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The Guide to GMK Keycaps—Everything You Need to Know

Among die-hard mechanical keyboard fans, GMK is considered the holy grail of keycap manufacturers.  Mechanical keeb connoisseurs on the internet (especially on Reddit) would go above and beyond to praise GMK for the excellent quality and craftsmanship that they put into all their keycap sets. But the name GMK might not mean anything for a novice who has only just dipped their toes into the world of mechanical keyboards.

But fret not! I’m here to guide you through all you need to know about the most well respected and undoubtedly the most popular keycap manufacturer in the world.

What is GMK?

GMK Midnight Rainbow
Photo by Jay Zhang on Unsplash

GMK electronic design GmBH was founded in 1992 in Germany by Manfred Güntner, Jürgen Meinhardt, and Wolfgang Kredler—whose surnames make up the titular acronym. Keycap manufacturing is only a tiny slice of what GMK does. In fact, they only began selling their iconic keycaps in 2011! GMK also makes PCBs (printed circuit boards), keyboards, HMI control panels, IoT devices and many other types of electronic equipment.  

What’s so good about GMK keycaps?

The reason why GMK keycaps have garnered millions of loyal fans around the world is because of multiple reasons. They are known for their bright and distinct colourways that can be found on all their keycap sets. Unlike a lot of keycap sets, GMK keycaps use ABS (acrylonitrile butadiene styrene) plastics rather than PBT (polybutylene terephthalate) plastics.

 The main advantage that ABS plastics have over PBT is that they’re much softer. This allows manufacturers to easily include a large variety of colours than what is possible on PBT. Since they are able to use double or triple shot processes to integrate colours, ABS keycaps tend to be much brighter and vibrant than PBT keycaps.

The way in which PBT keycaps are made causes its legends to be generally much darker than ABS keycaps. In a nutshell, ABS keycaps offer much higher customization options as they offer a larger variety of colours.

However, there are some disadvantages to using ABS keycaps. Acrylonitrile butadiene styrene plastics are considered of being lower in quality than PBT plastics. This is evident in ABS keycaps as they tend to shine after a period of use. PBT keycaps generally resist shining much longer than ABS.

With that said, GMK uses a higher manufacturing standard for their ABS keycaps which makes them higher in quality than your run of the mill ABS sets from eBay. So, if you’re looking for a wide range of high-quality choices, GMK keycaps are definitely the way to go.

Why are GMK keycaps so expensive?

GMK Oblivion
Photo by Jay Zhang on Unsplash

GMK keycaps are notorious for costing upwards of $200 for just a single set. That’s even more than some high-quality mechanical keyboards!

The reason that GMK can charge such exorbitant prices for their sets—and why people keep buying them, is because of the freedom of choice they offer. Moreover, the thicker build means they’re much more robust than average ABS keycaps.

GMK’s manufacturing process prioritises excellent colour reproduction on all their sets, which means that you’ll be hard-pressed to find any of their keycaps with subpar colouring. It only takes a simple glance at any of the GMK sets to see the care and craftsmanship that goes into each keycap. Their handcrafted quality as well as their attention to detail (especially in the designer sets) are the reason why keyboard fans hold them at such a high standard.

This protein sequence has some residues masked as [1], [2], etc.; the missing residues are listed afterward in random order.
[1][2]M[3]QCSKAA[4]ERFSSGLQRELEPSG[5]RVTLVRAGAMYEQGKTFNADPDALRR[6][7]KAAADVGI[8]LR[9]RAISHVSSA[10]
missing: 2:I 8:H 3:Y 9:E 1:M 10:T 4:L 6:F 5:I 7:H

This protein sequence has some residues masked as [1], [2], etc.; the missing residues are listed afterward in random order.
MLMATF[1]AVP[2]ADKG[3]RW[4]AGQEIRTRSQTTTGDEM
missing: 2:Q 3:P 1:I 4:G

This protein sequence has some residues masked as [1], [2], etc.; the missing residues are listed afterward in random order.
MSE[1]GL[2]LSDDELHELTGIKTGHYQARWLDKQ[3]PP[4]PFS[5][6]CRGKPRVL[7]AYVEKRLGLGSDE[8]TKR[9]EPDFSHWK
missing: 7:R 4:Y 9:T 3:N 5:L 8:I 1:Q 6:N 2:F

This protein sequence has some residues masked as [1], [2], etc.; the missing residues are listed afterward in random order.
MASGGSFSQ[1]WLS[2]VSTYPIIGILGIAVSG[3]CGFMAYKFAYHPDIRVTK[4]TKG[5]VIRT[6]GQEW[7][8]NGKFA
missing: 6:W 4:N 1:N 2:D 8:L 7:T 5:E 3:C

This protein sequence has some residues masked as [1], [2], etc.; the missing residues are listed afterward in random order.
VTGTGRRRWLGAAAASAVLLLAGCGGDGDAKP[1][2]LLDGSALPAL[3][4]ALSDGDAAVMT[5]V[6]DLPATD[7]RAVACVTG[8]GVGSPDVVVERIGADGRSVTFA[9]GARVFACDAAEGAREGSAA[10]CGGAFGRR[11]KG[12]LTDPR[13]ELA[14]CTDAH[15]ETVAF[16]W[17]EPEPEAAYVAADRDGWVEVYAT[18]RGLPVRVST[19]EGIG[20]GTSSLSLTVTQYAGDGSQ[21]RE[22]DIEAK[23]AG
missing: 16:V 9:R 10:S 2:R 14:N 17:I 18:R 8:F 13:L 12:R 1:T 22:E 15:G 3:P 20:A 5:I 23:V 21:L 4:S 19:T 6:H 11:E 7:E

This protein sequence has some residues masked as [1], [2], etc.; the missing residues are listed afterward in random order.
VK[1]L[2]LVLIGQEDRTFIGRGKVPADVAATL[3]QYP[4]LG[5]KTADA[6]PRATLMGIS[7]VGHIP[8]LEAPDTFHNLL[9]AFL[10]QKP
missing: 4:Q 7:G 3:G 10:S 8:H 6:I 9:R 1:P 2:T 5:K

You can find other keycap sets that come close to the level of quality that GMK offers. SP, JTK and Maxkey are some notable examples. But most would agree that none of them really stand out compared to GMK keycaps.

But no matter how expensive they get, ABS keycaps are well, ABS. this means that shine is unavoidable. Even the most well-crafted GMK keycap sets will start to see shine after around six months of regular use. That’s the ultimate price you need to pay for the bright colours and flexibility of customization.

Until dye-sublimated PBT keycaps become much more easily accessible, ABS keycaps are the only way to go. And since GMK offers the best of the bunch, they’re more than happy to charge whatever they want because of the high demand in the market!

Are GMK keycaps worth it?

This is a very personal opinion, going from the demand for these keycaps, the answer seems to be yes! Keyboard enthusiasts are fervently buying multiple sets. Because GMK uses thick ABS plastic, the sound signature of their keycaps is desirable. 

What are the best GMK keycaps?

Even if I shared with you what I think the best GMK keycap sets are, the chances are that you probably will not be able to buy it.

This is because a lot of the popular GMK sets are released as part of limited runs on various mechanical keyboard vendors such as drop.com. This is probably to add a sense of exclusivity to each of their sets, and also to reduce the load on their manufacturing process by limiting the number of orders.

Most new releases of GMK keycap sets are notified months in advance so that fans can get ready to purchase them.

When it comes to talking about what the ‘best’ GMK keycaps are, it’s totally up to personal preference.  All of their keycap sets are made to the same high-quality standards and only differ in their looks, so you won’t need to worry about getting an inferior set just because you went with a certain colourway.

If I were to give a more concrete answer on what the best GMK keycaps are, I can only list out my personal favourites. Some of my favourite GMK sets are the ones that go against the mould, with bright, flashy colours that really make your entire setup pop.

One of my favourite keycap sets of all time is the DROP GMK Redsuns Blue Samurai. Everything about it just works. The beautiful dark, vibrant blue keycaps mixed with the wooden brown ones create a perfect symmetry of colour. Its legend contains sweet illustrations that add a quaint Japanese vibe to your setup without being eye-searingly over the top. The best part is that the Blue Samurai set gets restocked pretty often so keep your eyes peeled if you want them!